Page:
A Warrior Education
When thinking about retirement, many may dream of trips to the tropics, picking up a new hobby, engaging with charity work, or perhaps taking the boat out for a spin around the lake.
For Christie Wood, however, cruising through retirement is not her gig. After 26 years working for the Coeur d’Alene Police Department, Wood graduated from Lewis-Clark State College-Coeur d’Alene with degrees in Justice Studies and Communications.
Wood began serving as a Coeur d’Alene city councilwoman in January of 2020. Her election to this local leadership position is just another in a long line for someone who thrives in community service and civic engagement.
Prior to being elected to the city council in November 2019, Wood held the position of President of the Kootenai County Task Force on Human Relations for nine years; a group that she had been part of since 2007. In addition, Wood has served as a member of the North Idaho College Board of Trustees since 2004 and on the Coeur d’Alene School Board of Trustees for eight years from 2000-2008.
It’s clear, in talking to Wood, she has a great love for volunteering, her community and education.
“My life would have been 100 degrees different and not in a good way without LCSC,” Wood said. “I could not have done this without LCSC, (because) during that time of getting my degree I got promoted to Sergeant, all kinds of doors opened up for me just through education. LCSC is really designed for success, they want their students to succeed, it’s a very personal experience.”
Wood had a long and winding road that led to earning her degree from LC State. She graduated from Lakeland High School in 1979 and started college shortly after, but realized it wasn’t for her at that point in time. From 1980 to 1990 she joined the Air Force and served as a law enforcement specialist, got married, and gave birth to her son Bryan. In 1990 she joined the Coeur d’Alene Police Department and served as a patrol officer, detective and school resource officer until 2000.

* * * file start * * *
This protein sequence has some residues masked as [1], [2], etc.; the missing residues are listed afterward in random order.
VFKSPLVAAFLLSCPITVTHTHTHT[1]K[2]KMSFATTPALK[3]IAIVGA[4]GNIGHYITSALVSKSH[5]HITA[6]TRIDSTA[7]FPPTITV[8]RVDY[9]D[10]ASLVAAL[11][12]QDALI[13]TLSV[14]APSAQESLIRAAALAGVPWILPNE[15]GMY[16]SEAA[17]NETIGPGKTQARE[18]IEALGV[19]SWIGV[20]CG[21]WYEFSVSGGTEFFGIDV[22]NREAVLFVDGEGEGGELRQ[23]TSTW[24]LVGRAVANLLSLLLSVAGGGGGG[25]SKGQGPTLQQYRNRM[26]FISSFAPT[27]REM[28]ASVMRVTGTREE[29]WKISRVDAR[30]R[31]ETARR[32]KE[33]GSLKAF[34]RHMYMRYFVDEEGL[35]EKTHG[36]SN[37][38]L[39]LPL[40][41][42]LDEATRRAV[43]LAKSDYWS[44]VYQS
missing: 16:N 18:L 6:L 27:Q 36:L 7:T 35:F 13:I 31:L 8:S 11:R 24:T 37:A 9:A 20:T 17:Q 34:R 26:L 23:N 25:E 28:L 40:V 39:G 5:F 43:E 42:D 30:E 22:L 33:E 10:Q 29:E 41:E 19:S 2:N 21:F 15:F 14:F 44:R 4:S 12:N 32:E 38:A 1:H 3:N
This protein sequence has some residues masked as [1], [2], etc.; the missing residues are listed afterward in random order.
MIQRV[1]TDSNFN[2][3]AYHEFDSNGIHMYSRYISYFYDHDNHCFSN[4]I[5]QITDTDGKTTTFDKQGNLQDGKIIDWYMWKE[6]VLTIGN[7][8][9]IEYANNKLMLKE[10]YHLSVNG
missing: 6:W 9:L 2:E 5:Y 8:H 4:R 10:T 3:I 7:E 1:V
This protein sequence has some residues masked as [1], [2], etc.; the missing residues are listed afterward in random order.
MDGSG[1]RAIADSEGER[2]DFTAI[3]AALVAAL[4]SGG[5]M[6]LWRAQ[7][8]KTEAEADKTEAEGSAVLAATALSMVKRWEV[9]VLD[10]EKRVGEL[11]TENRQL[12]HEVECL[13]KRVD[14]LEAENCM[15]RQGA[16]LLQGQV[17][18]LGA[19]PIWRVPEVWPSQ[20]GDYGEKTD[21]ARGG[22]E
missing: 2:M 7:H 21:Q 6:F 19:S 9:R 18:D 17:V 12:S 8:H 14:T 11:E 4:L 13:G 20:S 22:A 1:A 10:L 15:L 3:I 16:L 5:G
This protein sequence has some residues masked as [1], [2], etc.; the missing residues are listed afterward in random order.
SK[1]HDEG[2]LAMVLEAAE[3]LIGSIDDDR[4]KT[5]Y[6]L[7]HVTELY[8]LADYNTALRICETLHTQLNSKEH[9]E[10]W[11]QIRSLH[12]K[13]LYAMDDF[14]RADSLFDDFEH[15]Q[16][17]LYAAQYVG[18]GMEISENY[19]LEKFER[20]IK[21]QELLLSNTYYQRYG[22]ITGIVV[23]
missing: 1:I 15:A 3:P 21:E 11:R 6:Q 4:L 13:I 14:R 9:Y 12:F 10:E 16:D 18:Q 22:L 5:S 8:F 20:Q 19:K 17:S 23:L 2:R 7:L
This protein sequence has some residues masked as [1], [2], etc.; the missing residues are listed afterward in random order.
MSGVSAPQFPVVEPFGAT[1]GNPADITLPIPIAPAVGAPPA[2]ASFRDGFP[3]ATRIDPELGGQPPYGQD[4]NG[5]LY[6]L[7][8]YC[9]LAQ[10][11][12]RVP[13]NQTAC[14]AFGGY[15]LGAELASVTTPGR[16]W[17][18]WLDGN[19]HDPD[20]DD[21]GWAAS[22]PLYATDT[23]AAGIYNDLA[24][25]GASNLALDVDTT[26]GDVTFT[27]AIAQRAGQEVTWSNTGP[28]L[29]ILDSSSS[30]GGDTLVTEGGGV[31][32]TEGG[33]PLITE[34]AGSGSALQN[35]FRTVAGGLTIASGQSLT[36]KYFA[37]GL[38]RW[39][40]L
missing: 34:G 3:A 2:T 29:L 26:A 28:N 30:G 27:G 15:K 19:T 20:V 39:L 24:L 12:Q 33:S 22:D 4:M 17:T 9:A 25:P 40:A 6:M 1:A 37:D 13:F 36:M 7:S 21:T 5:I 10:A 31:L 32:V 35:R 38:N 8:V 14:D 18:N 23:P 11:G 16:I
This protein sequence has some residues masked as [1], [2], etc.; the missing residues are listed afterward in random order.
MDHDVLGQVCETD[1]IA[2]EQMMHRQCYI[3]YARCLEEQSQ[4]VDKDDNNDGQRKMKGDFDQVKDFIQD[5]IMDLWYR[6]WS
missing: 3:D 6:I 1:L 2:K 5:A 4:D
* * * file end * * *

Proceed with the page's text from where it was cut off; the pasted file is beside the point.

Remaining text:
In a pivotal moment for Wood, she realized that in-order-to accomplish her career goals, she would need to complete her bachelor’s degree.
Wood didn’t want her son to graduate from high school before she obtained her own degree. As a non-traditional student, working full-time, she enrolled at LC State.
Four years later, in 2004, after a lot of hard work and night classes under her belt, she graduated from LC State with a degrees in Justice Studies and Communication. That same year Wood’s son graduated from Lake City High School.
Wood sees the value of education and believes in the academic abilities of non-traditional students such as herself.
“With NIC and LCSC you can always find your way back,: she said. “If life gets interrupted, you have a family, you’re working, whatever. Everyone has their own circumstances. With those two institutions you can find your way back and the doors are always open. Its life changing.”
After completing her degree in 2004, Wood made the decision to give back to her community and the institutions that had helped her reach those goals.
“I’m eternally grateful that LCSC set up shop in Coeur d’Alene,” she said. “It’s changed the lives of so many people I know; including myself. From there, I was feeling really grateful towards NIC and LCSC for helping me finish my education. There became an opening on the NIC Board of Trustees, and I thought I would like to give back to them somehow. If something has a huge impact on my life, I never let them go.”
When asked if LC State helped influence her to run for city council in 2019, Wood said, “The whole thing really kind of leads you down a path where you don’t feel restricted in going for things. You’ll stick your neck out there, education changes your life. Along with being a supervisor of detectives I spent probably the last dozen years of my career being the public information officer for the police department. All of those courses that I took at LCSC geared me up. I spent almost every day on camera and when you do that you stop caring what you look like. Running for office is kind of similar, you’re just putting yourself out there. LCSC changed the whole course of my life.”
Like many LC State graduates, Wood is making an impact on the world. In her case it’s her dedication to volunteering, education, and the community she loves.
After a fulfilling career working for the police department, Wood is enjoying the second phase of her life serving her community in a different way. There is no stopping Wood, she believes her best days are yet to come!
To learn more about other outstanding alumni who have graduated from LC State and serve the greater North Idaho community, check out LC State’s monthly outstanding alumni feature stories.
Jenny (Jeanette) Duncan, CDA Center, 2020-2021 LCSC Work Scholar